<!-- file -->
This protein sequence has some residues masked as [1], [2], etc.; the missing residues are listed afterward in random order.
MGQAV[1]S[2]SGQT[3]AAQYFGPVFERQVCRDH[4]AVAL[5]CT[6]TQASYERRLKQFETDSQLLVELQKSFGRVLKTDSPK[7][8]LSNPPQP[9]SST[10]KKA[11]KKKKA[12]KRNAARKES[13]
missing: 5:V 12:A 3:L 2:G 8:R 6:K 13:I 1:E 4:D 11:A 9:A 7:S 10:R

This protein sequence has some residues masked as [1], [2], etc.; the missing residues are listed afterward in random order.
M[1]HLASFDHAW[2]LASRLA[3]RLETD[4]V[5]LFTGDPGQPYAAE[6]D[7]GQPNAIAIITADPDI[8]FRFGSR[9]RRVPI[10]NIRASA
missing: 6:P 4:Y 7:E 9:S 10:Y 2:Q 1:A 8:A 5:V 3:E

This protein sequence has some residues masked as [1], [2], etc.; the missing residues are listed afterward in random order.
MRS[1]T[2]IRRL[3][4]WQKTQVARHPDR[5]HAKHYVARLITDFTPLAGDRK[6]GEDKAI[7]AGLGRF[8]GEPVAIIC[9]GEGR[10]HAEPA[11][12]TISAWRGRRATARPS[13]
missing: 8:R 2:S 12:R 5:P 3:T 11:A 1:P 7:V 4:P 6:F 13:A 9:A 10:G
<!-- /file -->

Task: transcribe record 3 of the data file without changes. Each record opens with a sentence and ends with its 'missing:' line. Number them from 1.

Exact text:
This protein sequence has some residues masked as [1], [2], etc.; the missing residues are listed afterward in random order.
MRS[1]T[2]IRRL[3][4]WQKTQVARHPDR[5]HAKHYVARLITDFTPLAGDRK[6]GEDKAI[7]AGLGRF[8]GEPVAIIC[9]GEGR[10]HAEPA[11][12]TISAWRGRRATARPS[13]
missing: 8:R 2:S 12:R 5:P 3:T 11:A 1:P 7:V 4:P 6:F 13:A 9:A 10:G